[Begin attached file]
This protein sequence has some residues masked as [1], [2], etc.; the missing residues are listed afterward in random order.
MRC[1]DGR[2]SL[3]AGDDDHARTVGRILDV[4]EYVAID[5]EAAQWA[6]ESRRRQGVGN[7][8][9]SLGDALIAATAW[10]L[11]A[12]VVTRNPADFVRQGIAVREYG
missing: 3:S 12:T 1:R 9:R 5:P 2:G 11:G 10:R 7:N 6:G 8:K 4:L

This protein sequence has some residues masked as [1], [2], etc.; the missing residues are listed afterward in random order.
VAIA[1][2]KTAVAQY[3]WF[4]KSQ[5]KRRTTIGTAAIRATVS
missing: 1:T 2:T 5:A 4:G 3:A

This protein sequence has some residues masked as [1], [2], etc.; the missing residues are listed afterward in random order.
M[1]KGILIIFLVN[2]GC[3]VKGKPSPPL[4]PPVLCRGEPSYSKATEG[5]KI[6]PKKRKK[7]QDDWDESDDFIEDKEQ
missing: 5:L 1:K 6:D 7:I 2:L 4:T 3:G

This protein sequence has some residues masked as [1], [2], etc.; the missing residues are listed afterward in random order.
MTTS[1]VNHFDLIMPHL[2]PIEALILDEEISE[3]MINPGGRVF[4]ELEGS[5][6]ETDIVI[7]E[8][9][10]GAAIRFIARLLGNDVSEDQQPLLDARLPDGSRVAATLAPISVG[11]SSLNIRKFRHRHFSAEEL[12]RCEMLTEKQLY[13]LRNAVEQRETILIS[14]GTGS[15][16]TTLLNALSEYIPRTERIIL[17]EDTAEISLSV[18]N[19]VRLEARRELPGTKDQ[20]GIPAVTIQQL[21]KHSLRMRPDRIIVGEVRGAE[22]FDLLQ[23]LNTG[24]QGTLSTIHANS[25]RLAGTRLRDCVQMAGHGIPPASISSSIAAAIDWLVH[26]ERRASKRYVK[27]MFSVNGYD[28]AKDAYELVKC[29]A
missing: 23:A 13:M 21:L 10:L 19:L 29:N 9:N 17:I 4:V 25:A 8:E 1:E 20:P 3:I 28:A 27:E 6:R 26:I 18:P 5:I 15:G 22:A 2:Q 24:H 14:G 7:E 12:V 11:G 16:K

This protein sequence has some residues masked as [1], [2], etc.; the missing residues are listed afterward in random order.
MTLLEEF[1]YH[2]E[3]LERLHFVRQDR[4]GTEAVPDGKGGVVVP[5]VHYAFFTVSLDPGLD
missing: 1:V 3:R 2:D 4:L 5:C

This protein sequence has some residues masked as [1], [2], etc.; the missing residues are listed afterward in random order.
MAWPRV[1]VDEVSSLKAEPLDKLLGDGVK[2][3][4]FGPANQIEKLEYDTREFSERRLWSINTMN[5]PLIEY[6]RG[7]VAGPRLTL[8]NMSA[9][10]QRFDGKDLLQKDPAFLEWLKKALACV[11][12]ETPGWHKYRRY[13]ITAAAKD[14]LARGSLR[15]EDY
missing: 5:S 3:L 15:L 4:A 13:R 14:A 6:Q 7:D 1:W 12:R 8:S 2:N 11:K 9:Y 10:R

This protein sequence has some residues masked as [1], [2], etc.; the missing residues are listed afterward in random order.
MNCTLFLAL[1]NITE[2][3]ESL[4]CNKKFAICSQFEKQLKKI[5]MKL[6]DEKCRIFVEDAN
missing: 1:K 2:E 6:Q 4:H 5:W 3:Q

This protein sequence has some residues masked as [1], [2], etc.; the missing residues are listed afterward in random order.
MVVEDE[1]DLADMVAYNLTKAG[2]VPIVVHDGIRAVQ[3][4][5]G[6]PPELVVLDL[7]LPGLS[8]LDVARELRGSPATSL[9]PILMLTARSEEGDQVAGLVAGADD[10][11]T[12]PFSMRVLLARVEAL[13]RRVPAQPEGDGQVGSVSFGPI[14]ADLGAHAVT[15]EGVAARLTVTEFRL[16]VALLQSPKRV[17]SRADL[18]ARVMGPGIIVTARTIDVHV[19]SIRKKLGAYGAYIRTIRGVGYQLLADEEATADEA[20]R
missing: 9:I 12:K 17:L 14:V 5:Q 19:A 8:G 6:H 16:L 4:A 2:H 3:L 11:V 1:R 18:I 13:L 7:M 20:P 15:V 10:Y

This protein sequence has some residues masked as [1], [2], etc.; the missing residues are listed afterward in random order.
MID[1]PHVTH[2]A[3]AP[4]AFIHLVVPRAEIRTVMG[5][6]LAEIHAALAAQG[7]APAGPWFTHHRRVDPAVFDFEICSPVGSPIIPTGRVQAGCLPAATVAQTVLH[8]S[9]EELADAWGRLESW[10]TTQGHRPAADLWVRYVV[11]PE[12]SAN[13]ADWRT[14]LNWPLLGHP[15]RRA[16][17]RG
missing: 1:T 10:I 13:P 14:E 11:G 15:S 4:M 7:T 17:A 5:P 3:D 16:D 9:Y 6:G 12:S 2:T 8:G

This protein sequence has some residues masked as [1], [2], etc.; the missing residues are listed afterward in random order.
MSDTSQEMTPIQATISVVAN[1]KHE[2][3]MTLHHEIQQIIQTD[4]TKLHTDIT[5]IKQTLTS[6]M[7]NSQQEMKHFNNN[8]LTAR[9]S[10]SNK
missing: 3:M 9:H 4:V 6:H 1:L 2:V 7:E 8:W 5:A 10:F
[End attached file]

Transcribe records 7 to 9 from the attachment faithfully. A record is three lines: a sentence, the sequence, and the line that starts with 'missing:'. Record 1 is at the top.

This protein sequence has some residues masked as [1], [2], etc.; the missing residues are listed afterward in random order.
MNCTLFLAL[1]NITE[2][3]ESL[4]CNKKFAICSQFEKQLKKI[5]MKL[6]DEKCRIFVEDAN
missing: 1:K 2:E 6:Q 4:H 5:W 3:Q

This protein sequence has some residues masked as [1], [2], etc.; the missing residues are listed afterward in random order.
MVVEDE[1]DLADMVAYNLTKAG[2]VPIVVHDGIRAVQ[3][4][5]G[6]PPELVVLDL[7]LPGLS[8]LDVARELRGSPATSL[9]PILMLTARSEEGDQVAGLVAGADD[10][11]T[12]PFSMRVLLARVEAL[13]RRVPAQPEGDGQVGSVSFGPI[14]ADLGAHAVT[15]EGVAARLTVTEFRL[16]VALLQSPKRV[17]SRADL[18]ARVMGPGIIVTARTIDVHV[19]SIRKKLGAYGAYIRTIRGVGYQLLADEEATADEA[20]R
missing: 9:I 12:K 17:L 14:V 5:Q 19:A 8:G 6:H 16:L 4:A 2:H 3:L 11:V 1:R 18:I 13:L 7:M 20:P 15:V 10:Y

This protein sequence has some residues masked as [1], [2], etc.; the missing residues are listed afterward in random order.
MID[1]PHVTH[2]A[3]AP[4]AFIHLVVPRAEIRTVMG[5][6]LAEIHAALAAQG[7]APAGPWFTHHRRVDPAVFDFEICSPVGSPIIPTGRVQAGCLPAATVAQTVLH[8]S[9]EELADAWGRLESW[10]TTQGHRPAADLWVRYVV[11]PE[12]SAN[13]ADWRT[14]LNWPLLGHP[15]RRA[16][17]RG
missing: 1:T 10:I 13:P 14:E 11:G 15:S 4:M 7:T 17:A 5:P 3:D 16:D 9:Y 6:G 12:S 2:T 8:G